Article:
Tuesday, April 12, 2011

New Work: "Suit"

"Suit", Encaustic over paper clay, 4" x 7.5" x 4", 2010

I've been experimenting with encaustic over papier-mâché and paper clay...and occasional bits of vintage, mini rick-rack trim.  Why encaustic? I've been searching out a way to create forms without seams; I am trying to fashion organic objects that seem like they grew and have real skin..... rather than doll-like shapes,  sewn and stuffed and dead.

I am not sure about encaustic yet. I love the melting wax and the application process in general. However, it is still hard for me to control and it is quite fragile when finished (prone to dings and dust). I am also investigating other finishing materials. My favorite so far is good old floor wax. More on than later...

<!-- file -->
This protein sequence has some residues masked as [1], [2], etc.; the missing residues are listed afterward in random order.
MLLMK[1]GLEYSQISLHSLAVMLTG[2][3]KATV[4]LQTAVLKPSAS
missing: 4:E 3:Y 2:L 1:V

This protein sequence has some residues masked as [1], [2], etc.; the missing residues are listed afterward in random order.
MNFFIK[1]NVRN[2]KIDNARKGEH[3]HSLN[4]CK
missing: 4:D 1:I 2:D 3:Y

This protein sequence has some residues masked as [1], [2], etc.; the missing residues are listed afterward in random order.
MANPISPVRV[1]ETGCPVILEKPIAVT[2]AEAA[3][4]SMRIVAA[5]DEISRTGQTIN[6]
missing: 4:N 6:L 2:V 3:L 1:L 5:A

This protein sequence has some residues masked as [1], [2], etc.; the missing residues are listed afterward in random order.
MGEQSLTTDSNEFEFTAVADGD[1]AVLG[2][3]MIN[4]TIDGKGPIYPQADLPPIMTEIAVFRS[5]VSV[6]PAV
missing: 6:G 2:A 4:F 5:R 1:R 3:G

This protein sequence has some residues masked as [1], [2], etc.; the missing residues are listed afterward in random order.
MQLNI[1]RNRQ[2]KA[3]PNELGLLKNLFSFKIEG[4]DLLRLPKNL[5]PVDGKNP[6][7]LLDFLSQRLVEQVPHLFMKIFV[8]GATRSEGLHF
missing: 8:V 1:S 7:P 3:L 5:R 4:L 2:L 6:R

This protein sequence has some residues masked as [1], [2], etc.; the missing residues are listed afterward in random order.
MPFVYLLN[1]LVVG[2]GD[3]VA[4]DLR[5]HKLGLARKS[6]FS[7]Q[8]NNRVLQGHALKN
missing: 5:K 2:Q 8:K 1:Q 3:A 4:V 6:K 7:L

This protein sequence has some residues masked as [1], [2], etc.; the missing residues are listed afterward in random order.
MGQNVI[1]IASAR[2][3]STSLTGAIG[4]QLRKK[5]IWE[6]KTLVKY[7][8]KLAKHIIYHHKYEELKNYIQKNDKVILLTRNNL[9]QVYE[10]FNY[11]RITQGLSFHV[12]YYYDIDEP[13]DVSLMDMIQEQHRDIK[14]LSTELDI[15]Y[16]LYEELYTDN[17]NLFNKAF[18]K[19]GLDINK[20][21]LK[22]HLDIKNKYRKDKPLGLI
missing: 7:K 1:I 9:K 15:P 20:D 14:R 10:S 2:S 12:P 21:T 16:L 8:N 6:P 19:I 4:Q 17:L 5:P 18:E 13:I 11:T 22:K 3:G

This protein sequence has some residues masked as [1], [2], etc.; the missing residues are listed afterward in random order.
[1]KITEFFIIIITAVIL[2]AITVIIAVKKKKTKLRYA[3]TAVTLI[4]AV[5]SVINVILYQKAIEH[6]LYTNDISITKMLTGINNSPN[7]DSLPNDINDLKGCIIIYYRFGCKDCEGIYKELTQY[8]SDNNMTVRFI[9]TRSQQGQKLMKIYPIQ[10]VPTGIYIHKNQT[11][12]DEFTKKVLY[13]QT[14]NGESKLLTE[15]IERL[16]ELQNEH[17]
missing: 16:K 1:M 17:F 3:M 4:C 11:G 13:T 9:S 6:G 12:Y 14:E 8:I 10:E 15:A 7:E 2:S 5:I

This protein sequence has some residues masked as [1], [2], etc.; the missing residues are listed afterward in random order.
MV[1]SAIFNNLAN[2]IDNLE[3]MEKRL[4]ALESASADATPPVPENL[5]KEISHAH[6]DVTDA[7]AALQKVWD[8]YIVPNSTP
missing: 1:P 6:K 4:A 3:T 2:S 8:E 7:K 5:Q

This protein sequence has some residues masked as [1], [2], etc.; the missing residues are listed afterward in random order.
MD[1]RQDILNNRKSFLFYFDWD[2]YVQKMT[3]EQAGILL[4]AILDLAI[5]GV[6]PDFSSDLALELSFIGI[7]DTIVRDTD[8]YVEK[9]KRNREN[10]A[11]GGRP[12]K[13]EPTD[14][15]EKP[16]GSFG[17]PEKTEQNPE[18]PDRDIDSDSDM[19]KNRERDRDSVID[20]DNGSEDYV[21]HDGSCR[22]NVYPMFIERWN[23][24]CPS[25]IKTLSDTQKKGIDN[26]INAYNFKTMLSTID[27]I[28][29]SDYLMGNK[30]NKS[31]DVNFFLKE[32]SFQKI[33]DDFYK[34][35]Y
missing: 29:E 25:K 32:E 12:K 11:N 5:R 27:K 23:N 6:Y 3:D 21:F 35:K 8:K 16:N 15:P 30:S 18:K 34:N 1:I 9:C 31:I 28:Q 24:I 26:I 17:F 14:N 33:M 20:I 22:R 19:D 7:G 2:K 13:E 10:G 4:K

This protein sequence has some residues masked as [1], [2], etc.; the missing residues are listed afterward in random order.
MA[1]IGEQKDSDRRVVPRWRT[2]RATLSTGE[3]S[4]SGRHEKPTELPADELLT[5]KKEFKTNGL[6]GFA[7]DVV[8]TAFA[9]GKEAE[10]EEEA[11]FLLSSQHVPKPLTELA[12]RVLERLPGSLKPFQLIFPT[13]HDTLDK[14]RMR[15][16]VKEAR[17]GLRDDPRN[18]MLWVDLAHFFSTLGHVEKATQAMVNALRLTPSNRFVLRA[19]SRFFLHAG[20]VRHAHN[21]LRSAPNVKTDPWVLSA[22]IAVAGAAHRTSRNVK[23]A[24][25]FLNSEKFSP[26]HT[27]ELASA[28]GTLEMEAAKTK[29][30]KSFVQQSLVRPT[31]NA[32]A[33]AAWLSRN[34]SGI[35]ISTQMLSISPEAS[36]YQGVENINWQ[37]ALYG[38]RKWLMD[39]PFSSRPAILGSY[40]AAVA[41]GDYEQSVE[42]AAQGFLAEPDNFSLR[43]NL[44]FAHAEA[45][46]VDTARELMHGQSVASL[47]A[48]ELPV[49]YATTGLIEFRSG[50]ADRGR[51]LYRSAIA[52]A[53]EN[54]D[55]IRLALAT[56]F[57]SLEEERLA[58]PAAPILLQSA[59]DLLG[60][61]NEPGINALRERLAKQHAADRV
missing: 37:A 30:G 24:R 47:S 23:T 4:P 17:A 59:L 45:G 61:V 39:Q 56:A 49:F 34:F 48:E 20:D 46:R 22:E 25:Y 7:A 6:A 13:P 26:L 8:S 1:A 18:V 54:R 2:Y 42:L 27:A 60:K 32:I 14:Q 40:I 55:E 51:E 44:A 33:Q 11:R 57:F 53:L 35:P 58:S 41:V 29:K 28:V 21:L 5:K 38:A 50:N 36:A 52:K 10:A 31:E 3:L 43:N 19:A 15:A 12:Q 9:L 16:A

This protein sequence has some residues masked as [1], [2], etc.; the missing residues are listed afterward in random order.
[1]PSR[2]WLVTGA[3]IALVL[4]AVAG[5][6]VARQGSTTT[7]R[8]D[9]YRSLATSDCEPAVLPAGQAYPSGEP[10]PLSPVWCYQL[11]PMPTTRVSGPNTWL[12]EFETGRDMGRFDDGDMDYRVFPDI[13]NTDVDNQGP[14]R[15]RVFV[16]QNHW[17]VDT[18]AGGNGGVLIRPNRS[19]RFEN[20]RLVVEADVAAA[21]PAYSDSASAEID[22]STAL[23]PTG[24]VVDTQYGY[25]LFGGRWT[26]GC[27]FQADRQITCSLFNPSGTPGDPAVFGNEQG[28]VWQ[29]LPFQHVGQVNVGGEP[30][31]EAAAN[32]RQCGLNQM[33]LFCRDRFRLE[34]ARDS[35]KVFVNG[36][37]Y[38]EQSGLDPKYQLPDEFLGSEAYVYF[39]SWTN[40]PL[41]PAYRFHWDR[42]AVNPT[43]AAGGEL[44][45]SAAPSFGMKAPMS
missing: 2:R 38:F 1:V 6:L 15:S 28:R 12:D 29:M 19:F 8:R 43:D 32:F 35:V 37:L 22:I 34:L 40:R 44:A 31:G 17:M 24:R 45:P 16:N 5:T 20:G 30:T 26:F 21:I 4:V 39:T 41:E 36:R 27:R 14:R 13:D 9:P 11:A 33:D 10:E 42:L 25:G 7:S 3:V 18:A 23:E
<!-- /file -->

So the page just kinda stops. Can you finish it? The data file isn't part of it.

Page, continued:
Paper clay seems like a promising material, now that I am getting used to its properties. Creative Paper Clay is my favorite. It dries light and strong with a white, papery finish. It accepts acrylic and watercolor well, along with graphite and pastel. I have also used Prang's DAS Modeling Clay which is entirely different when dry. It is much heavier and has a silky, almost slick cured surface. The advantage to these materials is that they air dry and need no firing or baking. This is especially important if you are incorporating mixed media objects as part of the overall structure. You can also add wet clay to already dried pieces allowing for spontaneity and revisiting older forms. It is also very easy to modify dry forms by sanding, cutting and drilling. The disadvantages include cost (as compared to regular earthen clay) and little cracks that develop during drying. The cracks seem to be inevitable but with patience, they can be repaired by simply adding more clay.

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